Like many, even most, canonical Maine artists — Lois Dodd, Ashley Bryan, Louise Nevelson, Andrew Wyeth, to name a few — Winslow Homer wasn’t from here. Born in Boston, he moved to New York in his early 20s and cut his teeth drawing Civil War battle scenes from the front lines for Harper’s Weekly. In his early 30s, he spent a year in Paris, and a decade later, he decamped for a two-year stay in the English countryside. Homer was 47 years old by the time he moved to Maine, setting up shop on seaside acreage he and his parents and siblings had purchased on Prouts Neck, in Scarborough. Today, the Portland Museum of Art owns the property and hosts tours, although visitors would have to exercise a good deal of imagination to picture Prouts as it was in Homer’s time, before it had become a stately enclave of grand homes. Independent arts scholar William R. Cross recounts in his new biography, Winslow Homer: American Passage, that land was cheap and residents dug cesspools for sewage, which they then piped straight into the ocean, near a swimming beach. But, in the following excerpt, Cross details how that rustic spit of land provided Homer with exactly what he needed: a rocky redoubt suitable to his unsociable disposition (or, at least, his public persona) and inspiration for some of his most enduring work, of flinty, frothing seas and the people who plied them.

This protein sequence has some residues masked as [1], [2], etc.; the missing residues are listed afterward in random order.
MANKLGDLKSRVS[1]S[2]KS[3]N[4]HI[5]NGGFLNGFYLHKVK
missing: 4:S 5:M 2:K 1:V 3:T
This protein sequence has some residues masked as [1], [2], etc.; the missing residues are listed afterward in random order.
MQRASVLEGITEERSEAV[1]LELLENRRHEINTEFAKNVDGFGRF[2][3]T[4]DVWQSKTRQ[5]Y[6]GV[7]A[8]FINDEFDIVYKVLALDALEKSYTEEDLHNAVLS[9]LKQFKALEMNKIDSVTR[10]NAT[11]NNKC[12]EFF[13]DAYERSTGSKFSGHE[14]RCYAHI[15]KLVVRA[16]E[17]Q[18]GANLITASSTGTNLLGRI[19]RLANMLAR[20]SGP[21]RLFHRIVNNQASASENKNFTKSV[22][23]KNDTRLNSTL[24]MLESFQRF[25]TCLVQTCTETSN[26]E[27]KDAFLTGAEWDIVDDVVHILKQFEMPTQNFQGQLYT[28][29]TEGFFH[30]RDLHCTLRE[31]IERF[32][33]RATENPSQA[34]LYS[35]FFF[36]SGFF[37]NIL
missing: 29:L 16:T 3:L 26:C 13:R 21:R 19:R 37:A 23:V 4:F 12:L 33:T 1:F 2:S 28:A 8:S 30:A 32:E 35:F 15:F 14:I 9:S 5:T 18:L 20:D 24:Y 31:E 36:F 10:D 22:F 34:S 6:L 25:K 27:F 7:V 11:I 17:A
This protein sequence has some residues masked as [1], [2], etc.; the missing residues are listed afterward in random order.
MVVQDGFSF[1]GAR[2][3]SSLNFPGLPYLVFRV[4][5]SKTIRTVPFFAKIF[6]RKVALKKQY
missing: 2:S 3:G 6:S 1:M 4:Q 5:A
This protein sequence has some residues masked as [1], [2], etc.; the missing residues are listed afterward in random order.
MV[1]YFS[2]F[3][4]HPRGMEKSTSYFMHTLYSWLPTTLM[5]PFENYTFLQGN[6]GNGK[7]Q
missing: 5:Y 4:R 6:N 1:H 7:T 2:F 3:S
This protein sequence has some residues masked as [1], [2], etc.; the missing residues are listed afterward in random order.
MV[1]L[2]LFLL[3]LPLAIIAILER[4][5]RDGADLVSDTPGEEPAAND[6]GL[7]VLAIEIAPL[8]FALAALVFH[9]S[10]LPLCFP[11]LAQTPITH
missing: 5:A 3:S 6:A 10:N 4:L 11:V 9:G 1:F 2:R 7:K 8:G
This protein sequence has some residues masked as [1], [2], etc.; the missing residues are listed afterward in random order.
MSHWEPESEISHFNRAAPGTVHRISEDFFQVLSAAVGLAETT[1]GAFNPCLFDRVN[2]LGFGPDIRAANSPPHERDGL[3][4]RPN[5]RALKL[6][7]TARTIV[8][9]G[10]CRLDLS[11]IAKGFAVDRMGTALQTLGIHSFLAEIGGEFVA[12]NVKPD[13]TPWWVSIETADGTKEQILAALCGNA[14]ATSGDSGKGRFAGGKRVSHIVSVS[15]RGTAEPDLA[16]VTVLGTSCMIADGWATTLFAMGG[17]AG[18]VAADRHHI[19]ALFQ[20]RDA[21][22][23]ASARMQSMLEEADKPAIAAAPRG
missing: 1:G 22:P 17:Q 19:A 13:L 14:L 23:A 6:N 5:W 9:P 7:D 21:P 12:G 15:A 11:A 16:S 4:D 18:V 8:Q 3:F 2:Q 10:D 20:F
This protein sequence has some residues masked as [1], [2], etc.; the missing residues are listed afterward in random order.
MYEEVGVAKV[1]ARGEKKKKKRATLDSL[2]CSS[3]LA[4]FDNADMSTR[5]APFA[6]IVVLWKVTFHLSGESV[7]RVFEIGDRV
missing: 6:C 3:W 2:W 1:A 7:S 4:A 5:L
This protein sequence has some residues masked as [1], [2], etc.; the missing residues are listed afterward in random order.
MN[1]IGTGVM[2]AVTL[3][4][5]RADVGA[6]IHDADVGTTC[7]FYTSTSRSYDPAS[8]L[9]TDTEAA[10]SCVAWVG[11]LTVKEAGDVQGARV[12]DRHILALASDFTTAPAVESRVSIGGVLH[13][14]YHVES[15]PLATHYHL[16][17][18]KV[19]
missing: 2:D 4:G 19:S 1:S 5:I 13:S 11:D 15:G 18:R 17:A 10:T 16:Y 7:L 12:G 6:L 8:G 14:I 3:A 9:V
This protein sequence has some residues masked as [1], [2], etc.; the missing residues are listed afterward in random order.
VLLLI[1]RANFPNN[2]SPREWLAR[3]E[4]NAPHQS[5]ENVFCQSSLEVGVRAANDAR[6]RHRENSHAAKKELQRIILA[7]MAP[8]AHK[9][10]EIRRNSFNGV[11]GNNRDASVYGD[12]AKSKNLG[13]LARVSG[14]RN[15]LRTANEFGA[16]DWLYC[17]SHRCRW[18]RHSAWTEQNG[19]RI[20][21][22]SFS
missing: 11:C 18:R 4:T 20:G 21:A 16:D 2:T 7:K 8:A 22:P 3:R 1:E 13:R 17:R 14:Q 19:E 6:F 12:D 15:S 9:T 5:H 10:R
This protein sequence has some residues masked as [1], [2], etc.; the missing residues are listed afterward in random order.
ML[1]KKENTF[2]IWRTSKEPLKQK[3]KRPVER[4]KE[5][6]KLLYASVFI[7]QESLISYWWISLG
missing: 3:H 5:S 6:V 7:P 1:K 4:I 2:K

Over the 23 years between his move to New York in 1859 and his family’s commitment to Prouts Neck, the world had changed in many ways. He was ready for a shift in his life, which was now practical and prudent. The process of industrialization — which began in British textile mills and then transformed the Western world, especially his native Massachusetts — had accelerated. This revolution spurred changes of all kinds: breakthroughs in engineering to allow mass production and distribution of products large and small; reform movements dedicated to temperance (his father’s favorite cause) and other ideals; and rising inequality of wealth and income.